All posts by rbowen

Knife costs

I posted on Facebook a few days ago that I’m available to make custom knife handles for folks who are interested. This post is to give an idea of what this would cost.

Note that I do *not* forge blades. At least not yet. Just handles, on blades I purchase elsewhere.

So, here’s how you figure out cost. There are FOUR components.

First, the blade, which I get from Premium Knife Supply. Typically from the kitchen knife section. So have a look at this collection, and if you just want one of those knives, you can find the model number in the listing, and get the price of just that one knife. For example, my favorite of that set is the PSK11, which goes for $18.

Next select the handle. There are a virtually unlimited number of possible handles. I like to buy from Texas Knife Supply, which has handle materials in wood, bone, antler, and acrylic, among other materials. But there are also dozens of vendors on Etsy that have knife handle materials, or “scales” as they’re called in the lingo. Knife handles range from a couple dollars all the way as much as you want to spend, depending on many factors. I prefer to work with exotic woods, and look for woods with prominent grains, but this is completely a matter of preference. A lot of the options on TexasKnife are one of a kind, so it’s hard to link to a generic product, but for example, right now I’m looking at a Desert Ironwood set of scales and it’s $27.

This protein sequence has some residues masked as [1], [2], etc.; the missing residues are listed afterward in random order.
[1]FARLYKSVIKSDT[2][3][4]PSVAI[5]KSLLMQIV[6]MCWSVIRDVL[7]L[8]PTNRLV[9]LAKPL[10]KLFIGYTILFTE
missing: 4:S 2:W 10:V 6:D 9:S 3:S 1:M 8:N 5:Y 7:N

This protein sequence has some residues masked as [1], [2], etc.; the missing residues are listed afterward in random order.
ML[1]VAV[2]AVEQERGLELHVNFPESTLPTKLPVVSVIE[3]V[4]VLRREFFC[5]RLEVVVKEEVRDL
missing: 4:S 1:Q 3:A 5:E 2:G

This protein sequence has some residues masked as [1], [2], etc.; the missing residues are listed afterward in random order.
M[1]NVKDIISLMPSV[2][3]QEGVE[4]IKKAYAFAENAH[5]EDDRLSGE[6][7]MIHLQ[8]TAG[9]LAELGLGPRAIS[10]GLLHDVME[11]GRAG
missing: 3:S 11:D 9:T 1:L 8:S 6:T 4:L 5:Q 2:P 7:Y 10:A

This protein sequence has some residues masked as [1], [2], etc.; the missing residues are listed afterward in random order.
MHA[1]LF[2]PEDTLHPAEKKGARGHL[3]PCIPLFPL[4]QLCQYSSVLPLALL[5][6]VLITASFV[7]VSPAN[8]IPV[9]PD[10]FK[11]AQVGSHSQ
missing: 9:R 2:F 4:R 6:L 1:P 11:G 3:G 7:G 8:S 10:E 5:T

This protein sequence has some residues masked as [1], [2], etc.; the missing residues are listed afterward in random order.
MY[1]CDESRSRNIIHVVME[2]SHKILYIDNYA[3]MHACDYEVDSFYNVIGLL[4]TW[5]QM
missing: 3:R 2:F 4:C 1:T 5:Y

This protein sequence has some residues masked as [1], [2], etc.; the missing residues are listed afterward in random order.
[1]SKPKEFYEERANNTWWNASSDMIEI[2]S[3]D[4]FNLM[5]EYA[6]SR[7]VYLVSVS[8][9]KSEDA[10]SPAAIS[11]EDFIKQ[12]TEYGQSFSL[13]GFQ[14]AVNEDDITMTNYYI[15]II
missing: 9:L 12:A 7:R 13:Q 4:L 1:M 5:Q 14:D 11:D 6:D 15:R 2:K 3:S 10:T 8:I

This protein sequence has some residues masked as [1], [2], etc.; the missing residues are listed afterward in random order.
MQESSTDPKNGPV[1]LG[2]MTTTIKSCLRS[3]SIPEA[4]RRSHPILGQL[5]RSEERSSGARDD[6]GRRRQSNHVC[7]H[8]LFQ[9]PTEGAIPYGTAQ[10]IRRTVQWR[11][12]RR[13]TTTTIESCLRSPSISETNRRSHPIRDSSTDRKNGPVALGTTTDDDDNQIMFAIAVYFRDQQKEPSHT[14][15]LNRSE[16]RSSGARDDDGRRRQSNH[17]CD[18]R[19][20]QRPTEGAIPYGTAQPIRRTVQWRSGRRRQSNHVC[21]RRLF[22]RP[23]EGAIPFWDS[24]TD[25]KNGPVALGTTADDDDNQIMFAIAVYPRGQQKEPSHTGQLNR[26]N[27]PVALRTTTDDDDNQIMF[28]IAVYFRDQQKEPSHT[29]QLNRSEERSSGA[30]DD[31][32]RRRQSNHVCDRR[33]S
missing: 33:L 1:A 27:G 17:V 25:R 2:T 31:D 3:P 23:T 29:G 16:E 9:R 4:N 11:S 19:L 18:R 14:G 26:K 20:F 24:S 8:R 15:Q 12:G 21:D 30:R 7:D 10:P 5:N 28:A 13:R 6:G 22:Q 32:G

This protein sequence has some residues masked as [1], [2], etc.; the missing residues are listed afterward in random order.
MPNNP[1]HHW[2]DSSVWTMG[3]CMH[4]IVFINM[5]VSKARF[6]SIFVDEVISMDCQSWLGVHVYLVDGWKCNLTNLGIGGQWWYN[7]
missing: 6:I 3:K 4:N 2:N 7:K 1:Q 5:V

Third, there’s the knife pin. This is optional, but I like to use what are called mosaic pins, and you can find a million different styles on Etsy and You can go with an existing style, or get a custom-made pin. Custom is, of course, more expensive and takes longer. For some reason, I’ve gotten the best results from vendors in Turkey. My most recent custom pin was from EMAForge, which says it’s in Kentucky, but the actual product shipped from Turkey and took 4 weeks. Pins cost anywhere from a few dollars for a standard design up to $50 or so for custom. I favor 8mm pins, because they’re large enough to actually see what the design is.

The final cost is just getting it done and shipped. I’m not looking to make a lot of money off of this, but I do want to cover costs and make a little bit as incentive. I figure 10% markup, plus shipping, is reasonable.

So, if you were to do exactly the above, you’d be looking at about $80 in expenses, plus $10’ish in markup, plus $20 in shipping, so $110 for a the whole deal. And about 6 weeks for the entire process – most of which is just receiving materials. It generally takes me 2 days to actually make the thing.


The word for world is forest

The word for world is forest, by Ursula Le Guin.